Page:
The ‘how-to’ is a combination of almost oppositional skills—on the one hand, you need to be extremely process- and detail-oriented, but on the other hand, good development firms are also driven by intuition and gut. In its focus on process and detail, development really is an engineer’s dream. For example, in our company, we spend an enormous amount of time on the process of quantifying the risks and the costs associated with each variable, all to better educate ourselves about the potential of delivering a successful project far into the future. And the numbers do inform the process. But, ultimately, the decision to proceed also includes an instinct for how the variables will turn out—and that part is hard to quantify.
When we started Coronal, I was very impressed by how many people were in the business. After looking at 150 projects, I was really impressed by how many people did it poorly. They were essentially long on gut and short on process. But at the same time, I would see some big companies doing development without a great deal of success because they were long on process but short on instinct. I think you need to have both to succeed.
Finally, so much of development is about timing—knowing when you ought to be developing, when you ought to be buying, when you ought to be selling. It’s not easy.
All that said, I’m fortunate to work with a group of very smart, dedicated people in our shop who do an excellent job of collectively bringing these three strands of development together.
Policy Implications for Solar Developers
Richard Matsui: How does the current policy uncertainty change the way you think about your development pipeline today?
Ed Feo: Uncertainty is just part of this business. If we look back ten years, policy uncertainty, price uncertainty, or supply uncertainty have always been around to some degree.
But now there is additional policy uncertainty at the federal level given the direction of the current administration. In looking at our pipeline, we have had to consider the effect of the section 201 trade case, the tax law changes, and the FERC reliability notice of proposed rulemaking, among other matters.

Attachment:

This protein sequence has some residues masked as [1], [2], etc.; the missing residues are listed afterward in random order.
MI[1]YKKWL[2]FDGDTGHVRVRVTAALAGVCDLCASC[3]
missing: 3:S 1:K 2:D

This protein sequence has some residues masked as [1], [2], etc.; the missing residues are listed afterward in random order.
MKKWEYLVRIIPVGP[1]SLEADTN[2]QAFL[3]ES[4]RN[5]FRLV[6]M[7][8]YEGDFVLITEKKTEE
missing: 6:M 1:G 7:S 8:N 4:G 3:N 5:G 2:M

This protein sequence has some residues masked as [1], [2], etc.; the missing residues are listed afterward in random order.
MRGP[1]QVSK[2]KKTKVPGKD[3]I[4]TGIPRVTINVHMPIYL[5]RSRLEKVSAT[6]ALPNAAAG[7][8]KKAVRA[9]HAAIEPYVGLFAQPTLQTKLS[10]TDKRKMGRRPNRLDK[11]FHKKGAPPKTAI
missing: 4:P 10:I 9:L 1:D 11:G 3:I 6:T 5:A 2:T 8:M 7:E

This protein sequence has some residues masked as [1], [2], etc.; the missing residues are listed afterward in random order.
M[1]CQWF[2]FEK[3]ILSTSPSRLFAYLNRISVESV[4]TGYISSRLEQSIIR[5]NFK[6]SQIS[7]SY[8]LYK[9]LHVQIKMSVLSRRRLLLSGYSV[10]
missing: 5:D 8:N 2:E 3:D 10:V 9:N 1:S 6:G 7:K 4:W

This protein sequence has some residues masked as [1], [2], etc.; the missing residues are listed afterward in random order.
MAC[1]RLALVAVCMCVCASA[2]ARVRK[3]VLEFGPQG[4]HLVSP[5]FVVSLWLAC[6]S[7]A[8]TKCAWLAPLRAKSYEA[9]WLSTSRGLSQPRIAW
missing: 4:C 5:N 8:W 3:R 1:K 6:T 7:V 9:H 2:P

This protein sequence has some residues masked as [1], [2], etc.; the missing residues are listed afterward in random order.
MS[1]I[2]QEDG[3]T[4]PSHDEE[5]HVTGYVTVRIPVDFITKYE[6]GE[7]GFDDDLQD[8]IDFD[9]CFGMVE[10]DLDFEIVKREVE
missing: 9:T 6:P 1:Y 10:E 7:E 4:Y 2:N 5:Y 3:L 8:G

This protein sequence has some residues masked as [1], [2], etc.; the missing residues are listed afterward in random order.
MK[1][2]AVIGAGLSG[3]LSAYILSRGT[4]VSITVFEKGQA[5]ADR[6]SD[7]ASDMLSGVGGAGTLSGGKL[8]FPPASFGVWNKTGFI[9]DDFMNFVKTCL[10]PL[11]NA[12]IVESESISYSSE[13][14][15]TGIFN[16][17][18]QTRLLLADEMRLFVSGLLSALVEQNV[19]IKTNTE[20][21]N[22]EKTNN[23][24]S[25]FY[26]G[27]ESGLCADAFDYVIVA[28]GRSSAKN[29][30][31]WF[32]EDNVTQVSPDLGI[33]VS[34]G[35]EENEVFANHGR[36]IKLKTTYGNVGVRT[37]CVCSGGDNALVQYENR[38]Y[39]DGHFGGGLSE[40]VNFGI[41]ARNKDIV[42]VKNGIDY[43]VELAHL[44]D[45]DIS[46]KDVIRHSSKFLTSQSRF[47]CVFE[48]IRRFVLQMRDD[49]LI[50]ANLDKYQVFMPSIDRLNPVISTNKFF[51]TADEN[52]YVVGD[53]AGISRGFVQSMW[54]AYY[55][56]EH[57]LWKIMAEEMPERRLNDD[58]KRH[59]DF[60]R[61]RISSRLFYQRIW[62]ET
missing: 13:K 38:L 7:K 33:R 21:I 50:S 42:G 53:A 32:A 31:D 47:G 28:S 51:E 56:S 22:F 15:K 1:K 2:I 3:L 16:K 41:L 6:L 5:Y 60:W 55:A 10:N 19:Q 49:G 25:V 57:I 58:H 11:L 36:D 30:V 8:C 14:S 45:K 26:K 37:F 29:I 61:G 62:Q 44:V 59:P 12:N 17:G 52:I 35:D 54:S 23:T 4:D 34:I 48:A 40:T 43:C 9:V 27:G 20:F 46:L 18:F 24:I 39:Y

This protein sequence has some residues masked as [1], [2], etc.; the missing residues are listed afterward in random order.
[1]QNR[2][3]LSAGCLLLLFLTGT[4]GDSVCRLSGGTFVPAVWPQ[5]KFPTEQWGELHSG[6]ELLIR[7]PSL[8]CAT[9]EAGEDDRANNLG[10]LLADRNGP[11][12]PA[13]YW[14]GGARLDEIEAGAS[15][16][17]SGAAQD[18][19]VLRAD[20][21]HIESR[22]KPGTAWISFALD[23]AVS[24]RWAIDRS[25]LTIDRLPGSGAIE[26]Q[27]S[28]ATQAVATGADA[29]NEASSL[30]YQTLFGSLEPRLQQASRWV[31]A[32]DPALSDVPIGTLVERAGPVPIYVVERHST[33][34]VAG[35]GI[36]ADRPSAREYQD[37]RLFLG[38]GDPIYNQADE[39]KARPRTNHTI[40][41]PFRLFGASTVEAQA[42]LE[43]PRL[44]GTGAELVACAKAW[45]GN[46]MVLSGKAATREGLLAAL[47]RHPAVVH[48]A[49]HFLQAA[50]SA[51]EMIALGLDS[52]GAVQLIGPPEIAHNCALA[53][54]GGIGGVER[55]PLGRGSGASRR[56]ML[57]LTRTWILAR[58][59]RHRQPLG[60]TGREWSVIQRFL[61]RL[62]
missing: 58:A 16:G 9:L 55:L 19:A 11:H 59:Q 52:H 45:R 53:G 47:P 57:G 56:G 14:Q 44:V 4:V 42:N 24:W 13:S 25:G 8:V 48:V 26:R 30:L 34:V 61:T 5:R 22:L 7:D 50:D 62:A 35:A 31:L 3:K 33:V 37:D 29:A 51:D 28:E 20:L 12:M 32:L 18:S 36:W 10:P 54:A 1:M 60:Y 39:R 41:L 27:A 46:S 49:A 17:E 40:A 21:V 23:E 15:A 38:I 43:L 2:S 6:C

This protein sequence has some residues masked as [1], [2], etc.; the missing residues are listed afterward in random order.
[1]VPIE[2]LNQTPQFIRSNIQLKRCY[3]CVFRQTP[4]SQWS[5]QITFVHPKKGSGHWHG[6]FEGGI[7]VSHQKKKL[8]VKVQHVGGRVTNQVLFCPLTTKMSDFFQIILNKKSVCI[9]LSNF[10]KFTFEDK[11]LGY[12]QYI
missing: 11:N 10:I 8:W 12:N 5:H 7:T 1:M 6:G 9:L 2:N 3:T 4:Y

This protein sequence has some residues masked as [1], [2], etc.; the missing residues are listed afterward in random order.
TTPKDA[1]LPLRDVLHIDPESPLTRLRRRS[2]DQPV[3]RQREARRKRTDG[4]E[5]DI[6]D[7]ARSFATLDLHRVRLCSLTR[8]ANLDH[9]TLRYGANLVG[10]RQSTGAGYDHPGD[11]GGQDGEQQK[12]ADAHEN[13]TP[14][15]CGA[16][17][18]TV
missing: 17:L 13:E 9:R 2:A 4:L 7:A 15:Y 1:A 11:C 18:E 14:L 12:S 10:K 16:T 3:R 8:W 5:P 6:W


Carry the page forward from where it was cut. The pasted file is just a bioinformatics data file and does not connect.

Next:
During the pendency of the trade case, we concluded that we needed to cover ourselves by acquiring panels where we could before a tariff would be in effect. As for assets where we couldn’t cover ourselves, we either sold our position or deferred the delivery dates until we thought there would be more certainty. In times of uncertainty, it is nice to be able to say, “Okay, we can sit tight and wait for things to resolve themselves.”
Thinking long-term still requires that we take a view on how these issues will turn out and the subsequent impact on costs. Every developer has a cost curve for every project component with different assumptions about the outcome of the trade case, etc. We build our curves into our models, identify a projected time frame, and try to get as much room in that time frame as possible to mitigate the downside risks associated with the policy uncertainty and other issues.
The tariffs announced this week are unfortunate in terms of driving up costs and thereby affecting the attractiveness of solar in certain markets. That said, the tariff rates are within the range of what we were expecting after the ITC recommendations. Having greater certainty on cost is a plus. We also expect states and customers with an interest in promoting renewables to lean in a bit. So, we might shift our market focus a little, emphasizing some markets more than otherwise would have been the case. And of course, a number of factors still need to be played out— the detailed rules on the tariff, the potential for exemptions, the duration of the tariffs in light of possible retaliatory actions by other countries, other cost savings, and so on. The game definitely isn’t over.
Richard Matsui: When you think about the various items that factor into your pricing, what variables have the biggest room for improvement?
Ed Feo: Overall, cost reductions will continue. Everybody’s lived off of panel price reductions. These will continue over time, but obviously will be affected by the outcome of the trade case. Installation is also continuing to make cost improvements. When you build larger projects, you realize that the implementation of a solar plant has more in common with a manufacturing assembly line than with traditional construction. Improved processes on installation will result in lower costs.
The soft costs—specifically the combination of the costs of funding plus transaction costs—also have room for improvement.
For much of its history, our industry has been built on highly structured financing models involving tax equity, project-level or back-leveraged debt, and third-party equity. It’s a project finance lawyer’s dream. That structure is expensive. Over time, I expect we will be seeing more debt, and more standardized terms, and as a result lower capital and transaction costs.